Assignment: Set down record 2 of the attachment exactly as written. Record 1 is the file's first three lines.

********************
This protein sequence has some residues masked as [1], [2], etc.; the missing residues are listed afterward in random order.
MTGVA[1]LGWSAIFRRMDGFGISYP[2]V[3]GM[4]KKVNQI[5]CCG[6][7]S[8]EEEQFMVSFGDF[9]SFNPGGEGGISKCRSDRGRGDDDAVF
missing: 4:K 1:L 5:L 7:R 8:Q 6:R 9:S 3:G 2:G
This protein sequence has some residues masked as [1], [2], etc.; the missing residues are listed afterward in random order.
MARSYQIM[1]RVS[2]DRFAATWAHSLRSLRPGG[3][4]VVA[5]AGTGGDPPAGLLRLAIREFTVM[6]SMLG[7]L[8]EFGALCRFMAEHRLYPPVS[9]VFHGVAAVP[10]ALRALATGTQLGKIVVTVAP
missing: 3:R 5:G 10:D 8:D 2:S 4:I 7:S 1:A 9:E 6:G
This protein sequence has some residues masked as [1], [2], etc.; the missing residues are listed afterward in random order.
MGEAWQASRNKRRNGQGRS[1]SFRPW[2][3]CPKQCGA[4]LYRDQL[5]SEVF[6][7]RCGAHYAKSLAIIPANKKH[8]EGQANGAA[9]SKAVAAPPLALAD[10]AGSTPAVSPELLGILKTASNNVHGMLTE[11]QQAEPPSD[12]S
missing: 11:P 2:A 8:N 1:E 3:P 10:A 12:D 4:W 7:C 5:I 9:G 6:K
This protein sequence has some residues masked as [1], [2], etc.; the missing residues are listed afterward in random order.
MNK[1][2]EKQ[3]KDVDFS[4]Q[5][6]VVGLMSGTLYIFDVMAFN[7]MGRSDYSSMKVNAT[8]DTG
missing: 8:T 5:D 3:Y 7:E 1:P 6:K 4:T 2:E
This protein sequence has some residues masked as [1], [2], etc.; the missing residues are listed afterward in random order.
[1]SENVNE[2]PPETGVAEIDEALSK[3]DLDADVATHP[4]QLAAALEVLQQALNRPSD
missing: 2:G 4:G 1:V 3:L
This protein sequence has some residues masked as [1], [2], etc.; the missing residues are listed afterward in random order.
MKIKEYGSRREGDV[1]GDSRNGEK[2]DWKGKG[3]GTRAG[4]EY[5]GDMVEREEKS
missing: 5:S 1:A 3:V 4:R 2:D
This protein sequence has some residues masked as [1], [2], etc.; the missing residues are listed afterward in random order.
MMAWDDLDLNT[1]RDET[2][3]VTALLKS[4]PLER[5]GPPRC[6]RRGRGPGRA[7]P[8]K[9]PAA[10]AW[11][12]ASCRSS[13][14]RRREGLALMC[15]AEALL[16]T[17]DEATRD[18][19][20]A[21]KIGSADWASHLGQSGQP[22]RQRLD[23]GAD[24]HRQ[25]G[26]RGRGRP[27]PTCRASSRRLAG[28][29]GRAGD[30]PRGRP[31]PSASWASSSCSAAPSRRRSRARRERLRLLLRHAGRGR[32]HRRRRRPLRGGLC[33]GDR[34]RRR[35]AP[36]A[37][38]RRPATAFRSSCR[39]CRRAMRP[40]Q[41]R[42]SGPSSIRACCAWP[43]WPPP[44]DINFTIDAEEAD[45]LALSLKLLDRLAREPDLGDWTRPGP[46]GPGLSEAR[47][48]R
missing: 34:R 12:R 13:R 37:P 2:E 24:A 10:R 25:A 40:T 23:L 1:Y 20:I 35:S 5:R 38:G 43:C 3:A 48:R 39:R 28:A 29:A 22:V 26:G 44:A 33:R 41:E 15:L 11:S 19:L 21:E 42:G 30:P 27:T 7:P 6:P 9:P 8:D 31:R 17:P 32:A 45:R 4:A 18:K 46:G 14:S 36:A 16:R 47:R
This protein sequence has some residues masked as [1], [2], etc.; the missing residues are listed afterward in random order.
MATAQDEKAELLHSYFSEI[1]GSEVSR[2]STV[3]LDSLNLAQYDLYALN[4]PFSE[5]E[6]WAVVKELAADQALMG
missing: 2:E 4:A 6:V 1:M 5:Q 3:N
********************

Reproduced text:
This protein sequence has some residues masked as [1], [2], etc.; the missing residues are listed afterward in random order.
MARSYQIM[1]RVS[2]DRFAATWAHSLRSLRPGG[3][4]VVA[5]AGTGGDPPAGLLRLAIREFTVM[6]SMLG[7]L[8]EFGALCRFMAEHRLYPPVS[9]VFHGVAAVP[10]ALRALATGTQLGKIVVTVAP
missing: 3:R 5:G 10:D 8:D 2:S 4:I 7:S 1:A 9:E 6:G